The knit cover of the present invention thus comprises an elongate knit seamless sleeve which is open at one end and includes an inner ply l5 and an outer ply 16. The inner and outer plies are integrally knit and are joined along a fold line at the other end. The inner ply 15 extends up inside of the outer ply l6 and covers the floats F so that the golf club head will not engage them as the cover is drawn down on the club head. The upper end of the inner ply 15 is rolled outwardly and downwardly over the upper end of the outer ply 16 and over the ring of knit material 21. The draw string 10 gathers the inner ply l5 inwardly and is wrapped therearound and tied to complete the closure without requiring a sewing operation.

In the drawings and specifications there has been set forth a preferred embodiment of the invention, and although specific terms are employed, they are used in a generic and descriptive sense only and not for purposes of limitation.

That which is claimed is:

1. A knit cover for elongate objects, such as golf clubs and the like, said cover comprising an elongate knit seamless sleeve open at one end and including inner and outer plies, said inner and outer plies being integrally knit and joined along a fold line at said one end of said sleeve, the other end of said inner ply being rolled outwardly and downwardly over the other end of said outer ply, and means associated with said other end of said inner ply for drawing the same inwardly and gathering the same tightly around said outer ply to close said other end of said sleeve and form an enlarged knob-like roll closure thereon.

2. A knit cover according to claim 1 wherein at least a portion of said outer ply includes a knit pattern of yarn floats extending between said plies so that an object placed inside of said cover will not engage said floats.

3. A knit cover according to claim 1 including a ring of knit material positioned inside of the outwardly and downwardly rolled end of said inner ply and above said drawing means to increase the size of said knob-like roll closure.

4. A knit cover according to claim 1 wherein said drawing means comprises a drawstring integrally knit with said other end of said inner ply, said draw string being wrapped around said other end of said inner ply and tied.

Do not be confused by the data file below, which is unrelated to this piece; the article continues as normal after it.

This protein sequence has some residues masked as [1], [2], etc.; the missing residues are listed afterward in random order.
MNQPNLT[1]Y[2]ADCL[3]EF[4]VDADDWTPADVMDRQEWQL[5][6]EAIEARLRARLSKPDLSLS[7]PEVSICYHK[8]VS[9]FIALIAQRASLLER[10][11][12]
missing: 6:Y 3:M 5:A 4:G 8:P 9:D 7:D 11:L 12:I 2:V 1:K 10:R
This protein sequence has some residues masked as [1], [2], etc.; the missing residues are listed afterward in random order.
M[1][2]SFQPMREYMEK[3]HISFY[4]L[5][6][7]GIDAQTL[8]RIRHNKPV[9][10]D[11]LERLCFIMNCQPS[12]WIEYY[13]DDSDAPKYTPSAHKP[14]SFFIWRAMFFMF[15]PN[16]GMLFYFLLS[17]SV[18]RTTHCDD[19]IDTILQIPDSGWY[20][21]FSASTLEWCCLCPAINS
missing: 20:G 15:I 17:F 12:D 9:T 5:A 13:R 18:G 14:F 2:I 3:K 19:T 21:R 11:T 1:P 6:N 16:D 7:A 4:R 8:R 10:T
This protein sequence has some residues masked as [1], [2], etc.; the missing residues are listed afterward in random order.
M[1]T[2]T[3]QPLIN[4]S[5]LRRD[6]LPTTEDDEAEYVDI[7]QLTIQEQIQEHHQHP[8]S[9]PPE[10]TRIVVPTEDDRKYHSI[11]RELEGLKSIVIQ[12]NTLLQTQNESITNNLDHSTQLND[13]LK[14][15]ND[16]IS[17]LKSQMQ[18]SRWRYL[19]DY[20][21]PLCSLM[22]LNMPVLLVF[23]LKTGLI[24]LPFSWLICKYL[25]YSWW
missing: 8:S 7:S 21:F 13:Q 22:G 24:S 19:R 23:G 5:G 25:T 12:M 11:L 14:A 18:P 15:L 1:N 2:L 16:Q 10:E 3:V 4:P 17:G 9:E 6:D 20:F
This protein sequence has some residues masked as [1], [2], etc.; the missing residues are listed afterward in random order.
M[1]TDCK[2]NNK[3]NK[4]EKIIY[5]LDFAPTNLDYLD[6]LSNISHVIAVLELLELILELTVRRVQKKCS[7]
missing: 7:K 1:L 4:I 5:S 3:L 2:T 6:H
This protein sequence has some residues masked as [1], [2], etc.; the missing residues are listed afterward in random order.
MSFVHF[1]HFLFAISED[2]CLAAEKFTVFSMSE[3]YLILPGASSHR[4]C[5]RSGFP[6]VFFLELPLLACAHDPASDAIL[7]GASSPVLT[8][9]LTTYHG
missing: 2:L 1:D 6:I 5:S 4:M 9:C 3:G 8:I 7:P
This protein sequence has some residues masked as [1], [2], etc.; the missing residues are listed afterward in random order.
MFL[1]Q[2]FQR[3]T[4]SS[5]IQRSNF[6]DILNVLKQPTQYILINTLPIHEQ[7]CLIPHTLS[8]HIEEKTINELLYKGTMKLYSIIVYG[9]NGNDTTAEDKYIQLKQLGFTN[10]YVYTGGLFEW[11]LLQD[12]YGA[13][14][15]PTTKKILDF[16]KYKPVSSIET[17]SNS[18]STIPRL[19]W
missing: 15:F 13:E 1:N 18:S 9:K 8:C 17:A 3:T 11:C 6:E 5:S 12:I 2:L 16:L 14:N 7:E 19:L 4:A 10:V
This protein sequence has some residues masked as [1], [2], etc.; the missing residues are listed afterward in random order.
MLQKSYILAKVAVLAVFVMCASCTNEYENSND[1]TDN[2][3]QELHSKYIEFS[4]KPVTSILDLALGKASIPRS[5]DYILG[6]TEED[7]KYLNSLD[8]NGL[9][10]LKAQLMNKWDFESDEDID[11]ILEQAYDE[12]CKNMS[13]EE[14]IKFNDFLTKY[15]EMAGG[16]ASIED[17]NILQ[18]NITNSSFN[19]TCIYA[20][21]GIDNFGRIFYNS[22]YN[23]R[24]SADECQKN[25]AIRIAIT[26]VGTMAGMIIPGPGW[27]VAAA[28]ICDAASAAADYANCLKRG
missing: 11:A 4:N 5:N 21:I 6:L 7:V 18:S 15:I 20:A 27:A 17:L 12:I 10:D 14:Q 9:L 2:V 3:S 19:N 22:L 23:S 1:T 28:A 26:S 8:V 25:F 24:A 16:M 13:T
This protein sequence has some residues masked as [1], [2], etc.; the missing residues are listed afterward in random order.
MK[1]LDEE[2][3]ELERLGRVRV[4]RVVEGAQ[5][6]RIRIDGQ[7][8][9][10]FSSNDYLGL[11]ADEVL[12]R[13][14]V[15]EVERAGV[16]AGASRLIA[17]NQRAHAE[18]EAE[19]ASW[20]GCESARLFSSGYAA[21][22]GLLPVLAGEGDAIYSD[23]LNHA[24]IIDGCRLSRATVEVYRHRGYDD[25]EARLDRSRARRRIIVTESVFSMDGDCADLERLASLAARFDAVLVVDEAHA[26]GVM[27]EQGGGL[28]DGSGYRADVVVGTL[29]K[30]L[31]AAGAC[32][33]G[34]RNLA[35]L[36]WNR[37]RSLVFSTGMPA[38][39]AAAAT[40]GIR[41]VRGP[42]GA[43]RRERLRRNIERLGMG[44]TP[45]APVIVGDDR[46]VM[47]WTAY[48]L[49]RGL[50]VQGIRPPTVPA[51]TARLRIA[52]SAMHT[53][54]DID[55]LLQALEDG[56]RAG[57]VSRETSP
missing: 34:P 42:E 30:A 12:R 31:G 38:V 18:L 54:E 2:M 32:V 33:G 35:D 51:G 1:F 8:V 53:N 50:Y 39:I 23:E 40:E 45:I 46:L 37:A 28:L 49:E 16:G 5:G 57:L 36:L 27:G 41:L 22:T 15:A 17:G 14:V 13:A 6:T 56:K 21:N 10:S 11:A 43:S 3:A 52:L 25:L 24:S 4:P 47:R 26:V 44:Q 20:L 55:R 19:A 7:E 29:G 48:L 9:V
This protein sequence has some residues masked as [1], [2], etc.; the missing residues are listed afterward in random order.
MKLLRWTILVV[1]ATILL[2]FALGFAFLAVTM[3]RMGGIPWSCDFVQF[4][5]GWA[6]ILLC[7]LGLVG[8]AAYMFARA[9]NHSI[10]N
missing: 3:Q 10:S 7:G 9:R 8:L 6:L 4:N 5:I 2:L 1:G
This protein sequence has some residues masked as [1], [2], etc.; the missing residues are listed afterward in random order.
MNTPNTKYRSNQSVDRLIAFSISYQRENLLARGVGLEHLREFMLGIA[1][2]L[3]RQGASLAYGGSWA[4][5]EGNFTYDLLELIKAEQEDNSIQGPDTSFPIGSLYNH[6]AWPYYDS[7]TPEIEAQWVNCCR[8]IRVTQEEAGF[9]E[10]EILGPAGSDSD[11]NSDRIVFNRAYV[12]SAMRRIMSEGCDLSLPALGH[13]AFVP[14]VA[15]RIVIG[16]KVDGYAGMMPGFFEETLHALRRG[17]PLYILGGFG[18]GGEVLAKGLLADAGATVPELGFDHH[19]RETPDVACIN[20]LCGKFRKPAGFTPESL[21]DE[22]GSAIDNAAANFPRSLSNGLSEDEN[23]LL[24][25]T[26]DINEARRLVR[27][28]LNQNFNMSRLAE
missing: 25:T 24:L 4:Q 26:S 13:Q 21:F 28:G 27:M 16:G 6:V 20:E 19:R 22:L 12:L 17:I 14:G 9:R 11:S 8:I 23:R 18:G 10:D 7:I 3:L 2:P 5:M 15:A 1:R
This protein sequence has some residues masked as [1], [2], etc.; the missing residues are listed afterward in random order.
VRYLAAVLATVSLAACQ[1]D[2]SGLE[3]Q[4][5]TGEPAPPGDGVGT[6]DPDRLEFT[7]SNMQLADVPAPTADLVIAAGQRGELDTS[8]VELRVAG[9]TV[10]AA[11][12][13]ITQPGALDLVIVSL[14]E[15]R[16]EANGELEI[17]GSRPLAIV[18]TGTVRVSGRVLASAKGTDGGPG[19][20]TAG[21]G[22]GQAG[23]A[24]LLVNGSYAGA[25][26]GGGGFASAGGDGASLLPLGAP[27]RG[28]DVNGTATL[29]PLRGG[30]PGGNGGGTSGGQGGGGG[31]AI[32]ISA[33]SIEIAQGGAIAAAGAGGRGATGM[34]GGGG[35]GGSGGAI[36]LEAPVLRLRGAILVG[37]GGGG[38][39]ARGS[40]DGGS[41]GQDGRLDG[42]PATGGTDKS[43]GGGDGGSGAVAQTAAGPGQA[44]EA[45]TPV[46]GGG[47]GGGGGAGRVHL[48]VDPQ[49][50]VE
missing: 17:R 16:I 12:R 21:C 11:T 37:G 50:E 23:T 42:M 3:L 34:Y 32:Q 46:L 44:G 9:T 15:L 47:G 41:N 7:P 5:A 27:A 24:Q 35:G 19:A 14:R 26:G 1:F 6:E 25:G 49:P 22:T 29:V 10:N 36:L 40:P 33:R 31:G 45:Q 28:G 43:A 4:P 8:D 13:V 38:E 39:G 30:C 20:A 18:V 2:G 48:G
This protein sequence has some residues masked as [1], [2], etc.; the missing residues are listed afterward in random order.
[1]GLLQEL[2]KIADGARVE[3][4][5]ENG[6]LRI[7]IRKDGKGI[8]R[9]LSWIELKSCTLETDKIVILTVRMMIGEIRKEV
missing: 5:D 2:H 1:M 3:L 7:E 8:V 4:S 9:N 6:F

5. A knit cover according to claim 1 wherein a medial sectional portion of said outer ply includes elastic yarns to draw said medial sectional portion inwardly around theshaft ofa golf club placed in said cover.

Patent Citations
Cited PatentFiling datePublication dateApplicantTitle
US1666099 *Sep 21, 1927Apr 17, 1928Metal Textile CorpDecorative ornament
US2038398 *May 17, 1935Apr 21, 1936Eagle Knitting Mills IncKnitted cap and method of producing same
US3069021 *Jan 29, 1959Dec 18, 1962Gray Ruth CGarment drying apparatus
US3263682 *Jan 2, 1964Aug 2, 1966Scholl Mfg Co IncRolled finger bandage
Referenced by
Citing PatentFiling datePublication dateApplicantTitle
US4497404 *Sep 30, 1983Feb 5, 1985Lowrance William TProtective device for a golf club
US4514995 *Jul 8, 1983May 7, 1985Curtis James JKnit cover for beverage container
US4667716 *Jan 22, 1986May 26, 1987Solheim John AGolf club head cover with detachable identification tag and method of making a golf club head cover
US4890462 *Sep 6, 1988Jan 2, 1990H. Stoll Gmbh & Co.Knitted fabric
US5099898 *Nov 2, 1990Mar 31, 1992Miller David TCombination golf club cover and beverage insulator
US5215136 *Nov 8, 1990Jun 1, 1993Flanders David ECombination putter cover and golf ball washer
US5738157 *Oct 21, 1996Apr 14, 1998Gaffney; JohnGolf club head cover and shaft protector
US6085814 *Jan 20, 1999Jul 11, 2000Choe; Jin TaeHead cover for golf clubs
US6095214 *May 28, 1998Aug 1, 2000Gaffney; John H.Golf club head cover
US6230886 *Jul 30, 1999May 15, 2001Team Effort, Inc.Golf club head cover
US6398025 *Aug 3, 1999Jun 4, 2002Jin Tae ChoeUniversally usable head cover for golf clubs
US6820665Apr 30, 2002Nov 23, 2004Team Effort, Inc.Method and apparatus for a golf club head cover
US6990986 *Apr 25, 2001Jan 31, 2006Rudolfo ValentiniHair curling device
US7188647Jul 22, 2004Mar 13, 2007Team Effort, Inc.Method and apparatus for a golf club head cover
US7686048Jan 19, 2006Mar 30, 2010Team Effort, Inc.Method and apparatus for a golf club head cover
USRE35899 *Mar 23, 1995Sep 22, 1998Dominick CironeNeoprene iron covers
WO1986000789A1 *Jul 19, 1984Feb 13, 1986Nfa CorpElastic with embedded pull cord
Classifications
U.S. Classification150/160, 206/315.4, 66/170
International ClassificationB65D65/00
Cooperative ClassificationB65D65/00
European ClassificationB65D65/00